Toronto - Calling for the surplus of billions of dollars in employment insurance to be rebated to workers “is a transparent bid by wanna-be Premier Jim Flaherty to curry favour with workers. Don’t use shallow, phony concern for workers as a ploy in the Tory leadership race.
When Flaherty was labour minister he did nothing to help working people. His concern now is nothing more than posturing and political opportunism,” says Sid Ryan the Ontario president of the Canadian Union of Public Employees (CUPE), a Whitby resident and constituent of Flaherty’s.
Ryan is calling on the federal government to use the surplus to expand the eligibility criteria for unemployment insurance to cover more workers. The surplus increased by $8 billion last year to $36 billion because the changes adopted by the federal Liberals have cut one million unemployed workers a year from insurance coverage.
“What we have today is an unemployment insurance system that used to cover most workers, now protecting less and less working people when they lose their jobs.
“If Flaherty was really concerned about the financial well being of Ontario workers, he would be calling for an expanded system that allows those people – many of the part-time, contingent workers in our province who pay into the plan– to qualify to collect premiums when they’re out of a job,” says Ryan.
Currently, two-thirds of all unemployed workers cannot qualify for benefits although they do qualify to make contributions. The stringent eligibility rules discriminate against women, youth, older workers, who are most likely to hold precarious contingent jobs, and workers in seasonal industries such as tourism.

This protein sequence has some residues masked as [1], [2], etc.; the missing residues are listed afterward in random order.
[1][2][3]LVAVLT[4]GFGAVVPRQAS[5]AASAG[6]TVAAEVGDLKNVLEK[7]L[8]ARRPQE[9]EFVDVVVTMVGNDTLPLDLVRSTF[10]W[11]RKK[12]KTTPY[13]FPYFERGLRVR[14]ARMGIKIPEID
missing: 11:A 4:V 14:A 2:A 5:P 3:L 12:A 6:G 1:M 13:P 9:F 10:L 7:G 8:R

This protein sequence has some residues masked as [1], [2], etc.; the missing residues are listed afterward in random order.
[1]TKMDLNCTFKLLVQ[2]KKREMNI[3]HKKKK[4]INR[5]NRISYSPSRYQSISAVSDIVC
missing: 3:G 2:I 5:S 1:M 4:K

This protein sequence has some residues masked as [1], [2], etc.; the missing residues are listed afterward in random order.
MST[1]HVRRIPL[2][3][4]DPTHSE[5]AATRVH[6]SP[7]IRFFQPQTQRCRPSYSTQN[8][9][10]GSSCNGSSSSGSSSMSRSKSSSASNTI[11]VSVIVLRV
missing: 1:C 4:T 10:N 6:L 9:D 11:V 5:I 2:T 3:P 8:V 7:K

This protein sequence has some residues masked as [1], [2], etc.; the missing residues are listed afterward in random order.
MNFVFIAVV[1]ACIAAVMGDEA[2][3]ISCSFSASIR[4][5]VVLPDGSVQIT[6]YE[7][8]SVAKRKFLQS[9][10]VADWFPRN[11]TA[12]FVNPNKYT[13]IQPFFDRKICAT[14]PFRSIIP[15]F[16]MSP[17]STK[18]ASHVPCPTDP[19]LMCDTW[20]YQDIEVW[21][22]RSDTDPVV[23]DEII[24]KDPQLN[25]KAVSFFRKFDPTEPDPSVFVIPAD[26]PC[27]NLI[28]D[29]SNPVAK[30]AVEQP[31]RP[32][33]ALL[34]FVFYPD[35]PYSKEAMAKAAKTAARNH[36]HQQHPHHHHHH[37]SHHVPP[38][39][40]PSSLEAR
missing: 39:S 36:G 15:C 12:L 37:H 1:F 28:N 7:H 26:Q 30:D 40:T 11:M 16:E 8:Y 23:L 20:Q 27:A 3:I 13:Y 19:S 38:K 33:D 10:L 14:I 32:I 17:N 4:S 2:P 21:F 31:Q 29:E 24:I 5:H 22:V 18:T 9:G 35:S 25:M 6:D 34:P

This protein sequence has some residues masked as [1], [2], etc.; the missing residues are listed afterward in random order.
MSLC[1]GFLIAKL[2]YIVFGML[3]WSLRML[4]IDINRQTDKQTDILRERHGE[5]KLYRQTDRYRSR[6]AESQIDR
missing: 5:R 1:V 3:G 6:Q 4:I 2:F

Ryan, who along with hundreds of labour activists attended a large demonstration earlier this week in support of Toronto hotel workers points out that a key factor in the stalled contract negotiations is the lack of access to unemployment insurance benefits for these hotel employees.
“Like medicare, unemployment insurance is one of the social programs that Canadians value. But this eludes Flaherty, who reduces a valued social program for all workers to a tax on businesses.
“He fails to see that disqualifying unemployed people from collecting benefits, hurts business in a much more profound way by ripping money away from local economies. And, because so many unemployed are unable to collect benefits the demand for local social assistance – paid for through provincial and municipal taxes- increases,” says Ryan.
For more information please contact:
Sid Ryan, President CUPE Ontario
Stella Yeadon, CUPE Communications